Oguibe's thesis is fairly straightforward: Egonu synthesizes his African background with the forms of European modernism and achieves in the process, a mode of expression which, in its commitment to his African roots (specified here as the artist's Igbo origins), and its social vision, defines a modernism different from the nihilistic inclinations of its European variant. Political issues of difference and otherness (not to mention an entrenched racist attitude) result in an effacement of the artist from art historical discourse while relegating him to a practice on the margins. Oguibe is careful to mention that "Egonu cannot be strictly defined as an artist of the margin, for although he was denied a place in the center, he indeed operated and survived within the boundaries of that center, which meant that he lived on a certain level of assured patronage and an, albeit inconsistent, access to the structures of the establishment" (p. 8). Oguibe supports his analysis with over one hundred illustrations, many in color.
The book is divided into seven main chapters. Beginning with a biography of the artist, it weaves together specific issues related to the artist's aesthetic orientation, his emotional and intellectual commitment to his estranged homeland, the emotional turmoil of the Nigerian/Biafran civil war and its effects on his work, and the artist's struggle with failing eyesight, which led to a period of "painting in darkness" compounded in part by a series of heart attacks in 1986, and dire predictions by his doctors that he had less than a year to live. As Oguibe narrates Egonu's career, the artist emerges from these ordeals with a noted philosophical orientation and a renewed commitment to his art. Oguibe provides reasonable documentation of Egonu's development as an artist, the range of influences from which his personal style derived, and, most important, he asks us to consider Egonu's career as a unique interrogation of modernism by an African artist even as this occurs within a European cultural context.
Oguibe writes with an awareness of the difficulties raised by his subject of analysis--Egonu--and his material production. How do we situate this artist? Considering his context of practice, is it not more fruitful to situate Egonu's work within established traditions of European formalism in the twentieth century? Oguibe seems to disagree. Egonu's work, he contends, is informed by concerns larger than mere formalistic excellence, although he achieves this as well. Themes of domination, racism, and oppression converge in his images, and these are related to his status as an African, hence an outsider in British society.
Through analysis of specific paintings and prints by the artist, Oguibe maps Egonu's indebtedness to European modernism and his initial recourse to an aesthetics of nostalgia in the genre pictures in which the artist first encoded an awareness of his African origins. He presents the artist as an individual engaged in a recontextualization of European modernism, subjecting it to a thematic and conceptual transformation that focuses partly on Egonu's Igbo heritage and partly on his philosophical perception of human affairs. Through detailed analysis of Egonu's involvement with the works of European masters (the Flemish School, Caravaggio, and the Post-Impressionists) and his "meticulous recollection" of his Igbo origins and traditions, Oguibe's text presents Egonu as someone with a keen intellectual and conceptual awareness of his creative medium and his social and cultural experiences.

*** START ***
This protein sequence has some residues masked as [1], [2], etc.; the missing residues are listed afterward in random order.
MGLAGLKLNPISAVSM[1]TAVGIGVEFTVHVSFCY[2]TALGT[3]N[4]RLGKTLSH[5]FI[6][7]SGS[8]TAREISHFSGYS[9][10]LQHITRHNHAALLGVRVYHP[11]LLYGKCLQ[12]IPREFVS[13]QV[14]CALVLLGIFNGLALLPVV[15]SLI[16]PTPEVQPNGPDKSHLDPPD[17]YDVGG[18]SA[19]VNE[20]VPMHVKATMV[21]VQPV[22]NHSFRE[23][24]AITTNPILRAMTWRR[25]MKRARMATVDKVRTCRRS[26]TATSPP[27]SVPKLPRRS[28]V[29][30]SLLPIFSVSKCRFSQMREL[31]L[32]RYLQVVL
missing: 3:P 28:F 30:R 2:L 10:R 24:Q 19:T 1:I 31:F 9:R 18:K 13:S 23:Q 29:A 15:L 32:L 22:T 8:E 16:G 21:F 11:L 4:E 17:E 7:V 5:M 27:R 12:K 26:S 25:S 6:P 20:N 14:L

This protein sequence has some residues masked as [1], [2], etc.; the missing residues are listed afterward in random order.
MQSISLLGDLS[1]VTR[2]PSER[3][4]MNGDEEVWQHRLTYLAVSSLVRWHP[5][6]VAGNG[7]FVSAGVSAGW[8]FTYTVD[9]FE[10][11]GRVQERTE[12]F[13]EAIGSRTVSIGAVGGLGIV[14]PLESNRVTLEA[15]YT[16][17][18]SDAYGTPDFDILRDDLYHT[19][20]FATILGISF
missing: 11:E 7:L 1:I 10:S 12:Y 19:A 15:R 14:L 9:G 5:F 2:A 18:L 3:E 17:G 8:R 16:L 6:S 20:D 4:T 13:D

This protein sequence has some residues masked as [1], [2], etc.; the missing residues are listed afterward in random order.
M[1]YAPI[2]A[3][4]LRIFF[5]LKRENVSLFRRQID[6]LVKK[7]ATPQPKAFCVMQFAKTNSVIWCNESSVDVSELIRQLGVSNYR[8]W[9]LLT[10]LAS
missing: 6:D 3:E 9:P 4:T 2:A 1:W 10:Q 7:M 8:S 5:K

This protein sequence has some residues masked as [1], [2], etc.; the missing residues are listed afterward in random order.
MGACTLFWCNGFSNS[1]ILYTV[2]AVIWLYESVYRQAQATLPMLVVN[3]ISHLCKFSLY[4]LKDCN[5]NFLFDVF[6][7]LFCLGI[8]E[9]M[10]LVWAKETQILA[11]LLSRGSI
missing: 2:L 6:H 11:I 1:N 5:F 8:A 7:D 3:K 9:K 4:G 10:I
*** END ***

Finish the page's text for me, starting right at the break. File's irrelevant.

In chapters 3 ("The Egonu Aesthetic") and 4 ("Community and Commitment") Oguibe makes a claim for Egonu's relevance both to European modernism and to his indigenous Igbo (African) society by postulating concepts of "social relevance, community and commitment." The first explains that Egonu's art is not just derivative of modernism since the artist projected, in his art, a well-articulated notion of social relevance and a commitment to the postcolonial vicissitudes of his Nigerian nation; this awareness contrasts with modernism's claim of an autonomous universe of form in which the artist is answerable solely to his creativity and his art is a reflection of the genius of its maker/creator. The latter concept interrogates Egonu's notion of community and dismisses an essentialist attitude which holds that social commitment is only possible in terms of an artist's specific location within the cultural and geographical parameters of a social context. Oguibe contends that Egonu came to the realization that "to become a proper or 'better' part of one's homeland, to know it and to believe in it, one needs to escape it and, by acquiring an alternative experience, come to appreciate it and identify with it, to truly claim it" (p. 90). This claim, which Oguibe conveniently attributes to the artist, reiterates a postmodernist definition of the contemporary artist as cultural nomad and is worth further investigation.